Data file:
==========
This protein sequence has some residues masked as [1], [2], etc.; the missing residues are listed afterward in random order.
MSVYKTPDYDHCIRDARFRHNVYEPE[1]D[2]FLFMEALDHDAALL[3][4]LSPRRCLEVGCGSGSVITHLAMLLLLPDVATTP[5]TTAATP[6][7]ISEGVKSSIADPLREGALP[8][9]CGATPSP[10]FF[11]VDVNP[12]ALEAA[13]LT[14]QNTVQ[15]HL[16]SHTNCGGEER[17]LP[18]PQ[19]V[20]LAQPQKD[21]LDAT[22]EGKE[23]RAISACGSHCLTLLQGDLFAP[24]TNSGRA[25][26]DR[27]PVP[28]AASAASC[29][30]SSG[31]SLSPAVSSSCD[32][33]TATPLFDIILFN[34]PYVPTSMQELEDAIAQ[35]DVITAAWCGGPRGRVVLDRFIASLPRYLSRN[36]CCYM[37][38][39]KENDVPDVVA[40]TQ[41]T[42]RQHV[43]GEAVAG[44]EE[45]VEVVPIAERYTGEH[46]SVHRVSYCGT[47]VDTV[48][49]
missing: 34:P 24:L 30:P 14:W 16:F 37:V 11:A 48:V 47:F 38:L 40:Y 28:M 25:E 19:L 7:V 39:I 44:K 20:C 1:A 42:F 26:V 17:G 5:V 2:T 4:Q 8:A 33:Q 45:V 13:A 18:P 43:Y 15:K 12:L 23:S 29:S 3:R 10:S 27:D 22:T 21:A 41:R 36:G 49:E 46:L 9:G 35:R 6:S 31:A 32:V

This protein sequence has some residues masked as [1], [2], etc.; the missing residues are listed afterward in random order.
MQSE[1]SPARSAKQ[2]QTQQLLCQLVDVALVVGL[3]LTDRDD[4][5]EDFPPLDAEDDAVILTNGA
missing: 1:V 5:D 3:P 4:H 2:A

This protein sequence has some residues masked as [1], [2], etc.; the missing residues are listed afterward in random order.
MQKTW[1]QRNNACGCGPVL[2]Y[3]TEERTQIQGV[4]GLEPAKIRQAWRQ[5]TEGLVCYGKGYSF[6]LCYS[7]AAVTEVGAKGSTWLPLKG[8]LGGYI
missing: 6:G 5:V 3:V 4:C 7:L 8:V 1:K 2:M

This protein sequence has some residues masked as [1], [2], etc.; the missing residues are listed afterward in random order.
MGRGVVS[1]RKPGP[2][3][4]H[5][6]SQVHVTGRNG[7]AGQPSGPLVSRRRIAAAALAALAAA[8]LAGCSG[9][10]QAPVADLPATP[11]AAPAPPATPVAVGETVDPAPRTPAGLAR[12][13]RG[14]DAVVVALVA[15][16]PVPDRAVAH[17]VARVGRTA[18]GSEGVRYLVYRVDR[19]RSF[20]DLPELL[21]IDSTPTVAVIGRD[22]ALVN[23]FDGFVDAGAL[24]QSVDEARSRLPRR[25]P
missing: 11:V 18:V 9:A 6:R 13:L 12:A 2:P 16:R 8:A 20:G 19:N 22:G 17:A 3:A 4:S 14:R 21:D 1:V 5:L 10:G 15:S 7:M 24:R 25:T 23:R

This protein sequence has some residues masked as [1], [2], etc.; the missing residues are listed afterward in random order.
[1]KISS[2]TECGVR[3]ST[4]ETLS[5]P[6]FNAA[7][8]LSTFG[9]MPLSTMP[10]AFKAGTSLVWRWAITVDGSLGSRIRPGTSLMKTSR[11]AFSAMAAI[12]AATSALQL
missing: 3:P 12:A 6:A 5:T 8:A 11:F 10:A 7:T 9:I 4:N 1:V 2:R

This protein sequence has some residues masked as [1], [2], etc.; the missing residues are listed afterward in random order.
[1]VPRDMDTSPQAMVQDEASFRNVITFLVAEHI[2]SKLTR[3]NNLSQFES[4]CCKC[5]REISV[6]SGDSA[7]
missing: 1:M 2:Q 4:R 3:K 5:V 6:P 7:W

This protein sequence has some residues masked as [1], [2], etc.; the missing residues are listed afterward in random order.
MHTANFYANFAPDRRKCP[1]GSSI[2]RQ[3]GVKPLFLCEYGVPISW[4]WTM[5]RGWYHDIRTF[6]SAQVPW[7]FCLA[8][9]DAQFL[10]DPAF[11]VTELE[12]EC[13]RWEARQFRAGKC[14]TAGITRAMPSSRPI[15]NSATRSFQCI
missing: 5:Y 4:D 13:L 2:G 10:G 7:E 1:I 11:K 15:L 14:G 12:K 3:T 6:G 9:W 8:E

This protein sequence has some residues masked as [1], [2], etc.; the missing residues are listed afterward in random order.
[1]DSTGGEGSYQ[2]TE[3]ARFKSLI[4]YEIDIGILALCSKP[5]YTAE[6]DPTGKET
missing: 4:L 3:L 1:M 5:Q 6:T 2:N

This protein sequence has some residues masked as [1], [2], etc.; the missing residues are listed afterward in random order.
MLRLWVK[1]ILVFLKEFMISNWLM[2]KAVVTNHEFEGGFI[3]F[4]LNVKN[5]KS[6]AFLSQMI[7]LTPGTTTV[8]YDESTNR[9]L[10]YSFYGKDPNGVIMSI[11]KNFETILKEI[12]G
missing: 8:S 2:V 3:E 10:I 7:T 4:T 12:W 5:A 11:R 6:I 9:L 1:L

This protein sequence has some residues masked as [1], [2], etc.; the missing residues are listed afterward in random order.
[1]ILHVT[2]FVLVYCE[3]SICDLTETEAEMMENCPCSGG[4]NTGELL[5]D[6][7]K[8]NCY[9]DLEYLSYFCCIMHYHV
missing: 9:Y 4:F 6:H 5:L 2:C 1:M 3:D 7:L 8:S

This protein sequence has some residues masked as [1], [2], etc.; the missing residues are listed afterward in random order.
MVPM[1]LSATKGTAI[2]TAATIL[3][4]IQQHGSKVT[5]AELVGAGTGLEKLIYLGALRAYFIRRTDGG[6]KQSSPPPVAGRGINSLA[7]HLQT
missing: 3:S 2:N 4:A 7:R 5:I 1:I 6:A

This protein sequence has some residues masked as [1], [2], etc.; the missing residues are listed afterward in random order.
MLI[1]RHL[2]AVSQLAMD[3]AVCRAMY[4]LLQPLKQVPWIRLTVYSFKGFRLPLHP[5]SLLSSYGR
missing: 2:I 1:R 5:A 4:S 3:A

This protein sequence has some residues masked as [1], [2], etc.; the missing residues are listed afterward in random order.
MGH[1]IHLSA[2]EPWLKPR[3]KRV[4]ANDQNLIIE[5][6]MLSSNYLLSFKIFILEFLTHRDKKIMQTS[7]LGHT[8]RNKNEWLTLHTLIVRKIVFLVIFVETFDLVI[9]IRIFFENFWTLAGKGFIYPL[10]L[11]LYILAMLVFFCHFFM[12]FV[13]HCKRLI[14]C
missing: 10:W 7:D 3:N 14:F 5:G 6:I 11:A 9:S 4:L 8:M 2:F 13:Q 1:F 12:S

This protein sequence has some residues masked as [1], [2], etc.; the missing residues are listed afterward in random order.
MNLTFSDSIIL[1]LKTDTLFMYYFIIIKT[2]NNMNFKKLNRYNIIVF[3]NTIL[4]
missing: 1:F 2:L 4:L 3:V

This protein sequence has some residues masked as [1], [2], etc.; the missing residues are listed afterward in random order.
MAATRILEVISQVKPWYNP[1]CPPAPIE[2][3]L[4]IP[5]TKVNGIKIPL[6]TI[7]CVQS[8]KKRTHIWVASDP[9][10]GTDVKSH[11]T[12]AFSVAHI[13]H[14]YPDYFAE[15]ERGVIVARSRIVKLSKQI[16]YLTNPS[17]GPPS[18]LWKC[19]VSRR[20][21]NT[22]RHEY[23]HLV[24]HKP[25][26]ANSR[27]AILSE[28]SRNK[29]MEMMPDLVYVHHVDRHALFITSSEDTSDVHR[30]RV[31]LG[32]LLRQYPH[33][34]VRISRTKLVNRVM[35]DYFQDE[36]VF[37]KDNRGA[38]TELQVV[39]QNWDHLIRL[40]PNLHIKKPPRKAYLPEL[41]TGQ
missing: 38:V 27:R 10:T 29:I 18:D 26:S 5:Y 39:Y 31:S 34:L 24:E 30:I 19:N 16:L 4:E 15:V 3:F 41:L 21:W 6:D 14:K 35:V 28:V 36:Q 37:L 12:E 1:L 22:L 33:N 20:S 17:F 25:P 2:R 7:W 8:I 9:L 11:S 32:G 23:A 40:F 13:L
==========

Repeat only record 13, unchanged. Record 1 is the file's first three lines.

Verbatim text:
This protein sequence has some residues masked as [1], [2], etc.; the missing residues are listed afterward in random order.
MGH[1]IHLSA[2]EPWLKPR[3]KRV[4]ANDQNLIIE[5][6]MLSSNYLLSFKIFILEFLTHRDKKIMQTS[7]LGHT[8]RNKNEWLTLHTLIVRKIVFLVIFVETFDLVI[9]IRIFFENFWTLAGKGFIYPL[10]L[11]LYILAMLVFFCHFFM[12]FV[13]HCKRLI[14]C
missing: 10:W 7:D 3:N 14:F 5:G 6:I 11:A 9:S 4:L 8:M 2:F 13:Q 1:F 12:S